Social media and innovative programming

This week’s assignment was to find an interesting use of social media by an arts organization.  My students found some really, really interesting stuff.

First thing we learned: MASS MoCA (the Massachusetts Museum of Contemporary Art in North Adams) remains one of the coolest organizations in the country.

Second thing we learned: innovative programming often goes hand-in-hand with social media participation.

Michelle Bastyr and Ben Hogan both posted articles about innovative programs at MASS MoCA.  One was an interesting use of a Flickr group asking patrons to post their own pictures of MASS MoCA works. Tree Logic by Natalie Jeremijenko has been one of the museum’s signature pieces since its opening, featuring several trees planted and suspended upside down outside the museum’s main entrance.

The artist explained to community members in the early days of the museum that a sculpture which changed with the seasons allowed community members to view the piece in a very different way than occasional visitors to the museum or even art “experts” — it allowed community members to be the experts on the piece.  Inviting museumgoers and community members to share photos of the piece in different light, different seasons and under different conditions continues this intimate participation with art.

Ben posted an item about a unique event at MASS MoCA, Solid Sound Festival featuring the popular band Wilco.  The festival included interactive pieces and artwork by Wilco members.  The social media involvement was a scavenger hunt in the museum using bar codes and smart phones.

Alexia Petit tells of a theatre company that used social media to invite patrons to extremely exclusive events on very short notice — like a play for twenty people that would start in an hour from the time they posted the tweet.  Alexia initially questioned how that kind of activity could possibly bring the theater enough revenue, but we decided that the exclusivity factor was one way to encourage more people to come to the regular offerings, or at least “like” the organization on Facebook in the hope of hearing about the next event.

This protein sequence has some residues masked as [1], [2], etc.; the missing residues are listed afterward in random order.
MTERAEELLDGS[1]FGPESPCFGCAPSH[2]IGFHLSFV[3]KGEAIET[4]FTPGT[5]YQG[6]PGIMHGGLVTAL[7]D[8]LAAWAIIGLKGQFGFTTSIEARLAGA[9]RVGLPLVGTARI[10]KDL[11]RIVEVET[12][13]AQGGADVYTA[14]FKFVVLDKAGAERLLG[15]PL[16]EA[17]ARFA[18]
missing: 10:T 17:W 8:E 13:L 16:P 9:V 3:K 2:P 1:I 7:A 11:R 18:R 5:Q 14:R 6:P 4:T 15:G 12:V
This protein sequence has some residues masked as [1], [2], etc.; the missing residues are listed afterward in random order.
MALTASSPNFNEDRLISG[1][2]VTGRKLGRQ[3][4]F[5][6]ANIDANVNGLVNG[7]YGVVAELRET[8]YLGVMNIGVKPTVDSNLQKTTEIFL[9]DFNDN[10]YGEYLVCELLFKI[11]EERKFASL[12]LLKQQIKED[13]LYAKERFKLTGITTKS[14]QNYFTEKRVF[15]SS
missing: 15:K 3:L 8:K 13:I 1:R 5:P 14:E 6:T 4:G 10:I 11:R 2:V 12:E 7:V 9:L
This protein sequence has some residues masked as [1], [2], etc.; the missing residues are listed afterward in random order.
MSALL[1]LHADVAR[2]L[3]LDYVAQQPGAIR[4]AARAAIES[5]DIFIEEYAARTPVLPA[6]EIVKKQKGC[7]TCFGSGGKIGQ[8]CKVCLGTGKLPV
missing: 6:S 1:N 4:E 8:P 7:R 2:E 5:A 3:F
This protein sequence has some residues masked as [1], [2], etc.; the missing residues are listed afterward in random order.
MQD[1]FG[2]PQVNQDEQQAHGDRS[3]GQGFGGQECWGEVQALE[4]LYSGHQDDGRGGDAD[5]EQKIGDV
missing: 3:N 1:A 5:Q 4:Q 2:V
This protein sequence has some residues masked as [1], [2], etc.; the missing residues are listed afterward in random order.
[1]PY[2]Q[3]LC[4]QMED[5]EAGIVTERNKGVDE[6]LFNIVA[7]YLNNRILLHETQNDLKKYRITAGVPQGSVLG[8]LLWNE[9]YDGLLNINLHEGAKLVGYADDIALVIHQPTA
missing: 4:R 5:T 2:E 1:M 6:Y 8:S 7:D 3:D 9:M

I am really turned on by the innovative things being done by arts organizations using social media to involve the audience.  I’ll share more in the next post.

But for now, I’m off to a board meeting of the Association of Arts Administration Educators, where I’m bound to hear even more cool stuff.

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About Ellen Rosewall

I am Professor and Chair of Arts Management and author of Arts Management: Uniting Arts and Audiences in the 21st Century (Oxford University Press, 2013). I believe that arts and culture are undergoing a profound change in the 21st century, and I love talking with people about how we continue to bring arts to our communities and individuals give the brave new world of social media, technology and economic changes. Join the conversation!
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2 Responses to Social media and innovative programming

  1. Gerri says:

    What interesting finds!

    It seems to me organizations will have to keep finding new/better/different ways to use social media too, because any late adopters of a clever idea are probably going to encounter fatigue by the time they implement it. Isn’t it amazing how quickly things become “trite” in cyberspace?

    😉

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